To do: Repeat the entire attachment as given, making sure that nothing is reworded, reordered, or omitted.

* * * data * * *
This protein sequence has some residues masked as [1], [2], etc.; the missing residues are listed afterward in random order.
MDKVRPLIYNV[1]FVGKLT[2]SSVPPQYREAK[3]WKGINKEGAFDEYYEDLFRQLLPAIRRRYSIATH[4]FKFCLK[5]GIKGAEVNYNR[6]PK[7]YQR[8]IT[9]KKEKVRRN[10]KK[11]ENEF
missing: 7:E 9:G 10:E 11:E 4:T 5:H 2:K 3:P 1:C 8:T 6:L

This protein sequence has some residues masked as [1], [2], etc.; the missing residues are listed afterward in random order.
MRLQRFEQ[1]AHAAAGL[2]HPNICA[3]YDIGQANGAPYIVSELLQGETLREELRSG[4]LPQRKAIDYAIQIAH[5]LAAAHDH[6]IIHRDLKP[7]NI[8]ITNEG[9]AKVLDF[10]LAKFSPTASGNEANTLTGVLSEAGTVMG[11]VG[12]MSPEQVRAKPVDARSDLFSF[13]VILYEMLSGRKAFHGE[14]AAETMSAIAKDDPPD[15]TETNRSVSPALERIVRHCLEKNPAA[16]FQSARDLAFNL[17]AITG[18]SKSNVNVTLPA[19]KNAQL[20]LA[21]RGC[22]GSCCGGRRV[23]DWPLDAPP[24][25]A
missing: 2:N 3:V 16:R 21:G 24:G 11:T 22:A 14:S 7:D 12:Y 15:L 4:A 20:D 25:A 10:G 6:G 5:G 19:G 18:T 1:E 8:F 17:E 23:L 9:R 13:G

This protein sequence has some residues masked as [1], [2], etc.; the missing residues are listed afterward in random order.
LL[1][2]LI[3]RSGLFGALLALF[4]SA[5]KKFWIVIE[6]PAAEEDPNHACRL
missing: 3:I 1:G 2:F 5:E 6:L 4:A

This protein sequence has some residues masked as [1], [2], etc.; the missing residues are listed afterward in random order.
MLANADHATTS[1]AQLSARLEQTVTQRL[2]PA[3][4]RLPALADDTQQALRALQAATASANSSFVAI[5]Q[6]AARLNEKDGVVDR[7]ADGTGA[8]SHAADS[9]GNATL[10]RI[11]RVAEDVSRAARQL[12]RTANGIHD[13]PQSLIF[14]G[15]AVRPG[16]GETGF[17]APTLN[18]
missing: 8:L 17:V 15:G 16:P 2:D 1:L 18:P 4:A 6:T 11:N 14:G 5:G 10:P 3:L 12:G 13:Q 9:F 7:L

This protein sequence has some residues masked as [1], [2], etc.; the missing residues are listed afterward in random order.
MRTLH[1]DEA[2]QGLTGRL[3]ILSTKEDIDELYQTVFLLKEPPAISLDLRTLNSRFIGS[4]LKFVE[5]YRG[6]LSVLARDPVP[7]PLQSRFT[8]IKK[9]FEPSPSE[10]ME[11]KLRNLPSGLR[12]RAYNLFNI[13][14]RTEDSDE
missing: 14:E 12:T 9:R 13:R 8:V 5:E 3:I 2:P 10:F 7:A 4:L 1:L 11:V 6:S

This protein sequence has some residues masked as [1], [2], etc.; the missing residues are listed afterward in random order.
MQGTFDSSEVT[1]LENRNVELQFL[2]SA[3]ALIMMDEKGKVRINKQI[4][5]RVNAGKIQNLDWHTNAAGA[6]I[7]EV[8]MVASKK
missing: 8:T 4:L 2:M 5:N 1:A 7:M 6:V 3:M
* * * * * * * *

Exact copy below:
This protein sequence has some residues masked as [1], [2], etc.; the missing residues are listed afterward in random order.
MDKVRPLIYNV[1]FVGKLT[2]SSVPPQYREAK[3]WKGINKEGAFDEYYEDLFRQLLPAIRRRYSIATH[4]FKFCLK[5]GIKGAEVNYNR[6]PK[7]YQR[8]IT[9]KKEKVRRN[10]KK[11]ENEF
missing: 7:E 9:G 10:E 11:E 4:T 5:H 2:K 3:P 1:C 8:T 6:L

This protein sequence has some residues masked as [1], [2], etc.; the missing residues are listed afterward in random order.
MRLQRFEQ[1]AHAAAGL[2]HPNICA[3]YDIGQANGAPYIVSELLQGETLREELRSG[4]LPQRKAIDYAIQIAH[5]LAAAHDH[6]IIHRDLKP[7]NI[8]ITNEG[9]AKVLDF[10]LAKFSPTASGNEANTLTGVLSEAGTVMG[11]VG[12]MSPEQVRAKPVDARSDLFSF[13]VILYEMLSGRKAFHGE[14]AAETMSAIAKDDPPD[15]TETNRSVSPALERIVRHCLEKNPAA[16]FQSARDLAFNL[17]AITG[18]SKSNVNVTLPA[19]KNAQL[20]LA[21]RGC[22]GSCCGGRRV[23]DWPLDAPP[24][25]A
missing: 2:N 3:V 16:R 21:G 24:G 11:T 22:A 14:S 7:D 12:Y 15:L 4:A 20:D 25:A 10:G 6:G 5:G 19:G 18:T 1:E 8:F 17:E 23:L 9:R 13:G

This protein sequence has some residues masked as [1], [2], etc.; the missing residues are listed afterward in random order.
LL[1][2]LI[3]RSGLFGALLALF[4]SA[5]KKFWIVIE[6]PAAEEDPNHACRL
missing: 3:I 1:G 2:F 5:E 6:L 4:A

This protein sequence has some residues masked as [1], [2], etc.; the missing residues are listed afterward in random order.
MLANADHATTS[1]AQLSARLEQTVTQRL[2]PA[3][4]RLPALADDTQQALRALQAATASANSSFVAI[5]Q[6]AARLNEKDGVVDR[7]ADGTGA[8]SHAADS[9]GNATL[10]RI[11]RVAEDVSRAARQL[12]RTANGIHD[13]PQSLIF[14]G[15]AVRPG[16]GETGF[17]APTLN[18]
missing: 8:L 17:V 15:G 16:P 2:D 1:L 18:P 4:A 6:T 11:N 14:G 5:G 10:P 3:L 12:G 13:Q 9:F 7:L

This protein sequence has some residues masked as [1], [2], etc.; the missing residues are listed afterward in random order.
MRTLH[1]DEA[2]QGLTGRL[3]ILSTKEDIDELYQTVFLLKEPPAISLDLRTLNSRFIGS[4]LKFVE[5]YRG[6]LSVLARDPVP[7]PLQSRFT[8]IKK[9]FEPSPSE[10]ME[11]KLRNLPSGLR[12]RAYNLFNI[13][14]RTEDSDE
missing: 14:E 12:T 9:R 13:R 8:V 5:E 3:I 2:P 10:F 7:A 4:L 1:L 11:V 6:S

This protein sequence has some residues masked as [1], [2], etc.; the missing residues are listed afterward in random order.
MQGTFDSSEVT[1]LENRNVELQFL[2]SA[3]ALIMMDEKGKVRINKQI[4][5]RVNAGKIQNLDWHTNAAGA[6]I[7]EV[8]MVASKK
missing: 8:T 4:L 2:M 5:N 1:A 7:M 6:V 3:M